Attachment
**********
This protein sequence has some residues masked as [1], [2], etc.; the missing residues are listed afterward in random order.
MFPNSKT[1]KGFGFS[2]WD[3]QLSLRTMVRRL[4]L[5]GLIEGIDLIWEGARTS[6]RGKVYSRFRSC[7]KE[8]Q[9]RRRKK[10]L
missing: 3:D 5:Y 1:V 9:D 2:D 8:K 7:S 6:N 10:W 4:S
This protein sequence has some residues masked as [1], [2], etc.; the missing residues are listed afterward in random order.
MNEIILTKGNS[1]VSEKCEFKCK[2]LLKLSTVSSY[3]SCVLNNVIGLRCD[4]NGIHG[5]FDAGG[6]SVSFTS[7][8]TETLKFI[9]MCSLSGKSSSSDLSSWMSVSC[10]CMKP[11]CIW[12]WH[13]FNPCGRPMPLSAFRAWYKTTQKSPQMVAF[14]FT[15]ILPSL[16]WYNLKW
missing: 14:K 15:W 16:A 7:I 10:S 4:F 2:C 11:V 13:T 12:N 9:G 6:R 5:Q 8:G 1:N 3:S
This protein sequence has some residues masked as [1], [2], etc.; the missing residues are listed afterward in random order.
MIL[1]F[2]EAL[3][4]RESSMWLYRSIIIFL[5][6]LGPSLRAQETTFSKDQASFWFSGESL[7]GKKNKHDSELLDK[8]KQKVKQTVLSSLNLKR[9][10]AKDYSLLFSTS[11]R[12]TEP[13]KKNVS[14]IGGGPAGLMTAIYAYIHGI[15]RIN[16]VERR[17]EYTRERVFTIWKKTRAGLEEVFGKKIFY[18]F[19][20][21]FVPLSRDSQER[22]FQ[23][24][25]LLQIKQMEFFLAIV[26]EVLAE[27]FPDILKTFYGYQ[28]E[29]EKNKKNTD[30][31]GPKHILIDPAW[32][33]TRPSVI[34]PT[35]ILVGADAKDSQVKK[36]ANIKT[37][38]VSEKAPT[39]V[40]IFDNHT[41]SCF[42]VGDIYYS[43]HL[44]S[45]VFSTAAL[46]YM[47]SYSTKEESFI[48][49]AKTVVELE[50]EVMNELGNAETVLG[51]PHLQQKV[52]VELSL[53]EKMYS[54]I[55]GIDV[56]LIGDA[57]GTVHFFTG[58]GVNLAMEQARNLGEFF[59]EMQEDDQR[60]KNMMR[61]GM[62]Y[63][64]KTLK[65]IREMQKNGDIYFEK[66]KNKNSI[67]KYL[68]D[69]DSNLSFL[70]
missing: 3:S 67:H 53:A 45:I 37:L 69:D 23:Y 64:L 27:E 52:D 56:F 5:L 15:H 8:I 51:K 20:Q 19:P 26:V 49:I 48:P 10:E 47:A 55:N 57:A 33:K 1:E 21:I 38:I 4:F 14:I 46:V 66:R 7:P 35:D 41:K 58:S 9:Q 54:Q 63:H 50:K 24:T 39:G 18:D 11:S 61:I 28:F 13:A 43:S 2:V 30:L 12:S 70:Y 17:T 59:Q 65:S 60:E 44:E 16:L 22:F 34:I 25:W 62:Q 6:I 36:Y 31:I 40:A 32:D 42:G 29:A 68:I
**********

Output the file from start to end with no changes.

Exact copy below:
This protein sequence has some residues masked as [1], [2], etc.; the missing residues are listed afterward in random order.
MFPNSKT[1]KGFGFS[2]WD[3]QLSLRTMVRRL[4]L[5]GLIEGIDLIWEGARTS[6]RGKVYSRFRSC[7]KE[8]Q[9]RRRKK[10]L
missing: 3:D 5:Y 1:V 9:D 2:D 8:K 7:S 6:N 10:W 4:S
This protein sequence has some residues masked as [1], [2], etc.; the missing residues are listed afterward in random order.
MNEIILTKGNS[1]VSEKCEFKCK[2]LLKLSTVSSY[3]SCVLNNVIGLRCD[4]NGIHG[5]FDAGG[6]SVSFTS[7][8]TETLKFI[9]MCSLSGKSSSSDLSSWMSVSC[10]CMKP[11]CIW[12]WH[13]FNPCGRPMPLSAFRAWYKTTQKSPQMVAF[14]FT[15]ILPSL[16]WYNLKW
missing: 14:K 15:W 16:A 7:I 10:S 4:F 2:C 11:V 13:T 12:N 9:G 6:R 5:Q 8:G 1:N 3:S
This protein sequence has some residues masked as [1], [2], etc.; the missing residues are listed afterward in random order.
MIL[1]F[2]EAL[3][4]RESSMWLYRSIIIFL[5][6]LGPSLRAQETTFSKDQASFWFSGESL[7]GKKNKHDSELLDK[8]KQKVKQTVLSSLNLKR[9][10]AKDYSLLFSTS[11]R[12]TEP[13]KKNVS[14]IGGGPAGLMTAIYAYIHGI[15]RIN[16]VERR[17]EYTRERVFTIWKKTRAGLEEVFGKKIFY[18]F[19][20][21]FVPLSRDSQER[22]FQ[23][24][25]LLQIKQMEFFLAIV[26]EVLAE[27]FPDILKTFYGYQ[28]E[29]EKNKKNTD[30][31]GPKHILIDPAW[32][33]TRPSVI[34]PT[35]ILVGADAKDSQVKK[36]ANIKT[37][38]VSEKAPT[39]V[40]IFDNHT[41]SCF[42]VGDIYYS[43]HL[44]S[45]VFSTAAL[46]YM[47]SYSTKEESFI[48][49]AKTVVELE[50]EVMNELGNAETVLG[51]PHLQQKV[52]VELSL[53]EKMYS[54]I[55]GIDV[56]LIGDA[57]GTVHFFTG[58]GVNLAMEQARNLGEFF[59]EMQEDDQR[60]KNMMR[61]GM[62]Y[63][64]KTLK[65]IREMQKNGDIYFEK[66]KNKNSI[67]KYL[68]D[69]DSNLSFL[70]
missing: 3:S 67:H 53:A 45:I 37:L 69:D 23:Y 64:L 27:E 52:D 56:F 5:L 15:H 8:I 51:K 20:Q 19:P 26:V 49:I 48:P 10:E 47:A 55:N 57:A 33:K 1:E 21:I 38:I 4:F 14:I 46:V 66:R 7:P 35:D 41:K 58:S 9:Q 54:Q 63:H 50:K 24:T 39:G 18:D 11:S 61:I 28:F 13:A 43:S 2:V 30:L 12:S 70:Y 17:T 59:Q 65:S 60:E 44:E 16:L 22:F 34:I 25:W 62:Q 6:I 36:Y 31:I 40:A 32:D 42:G 29:A 68:I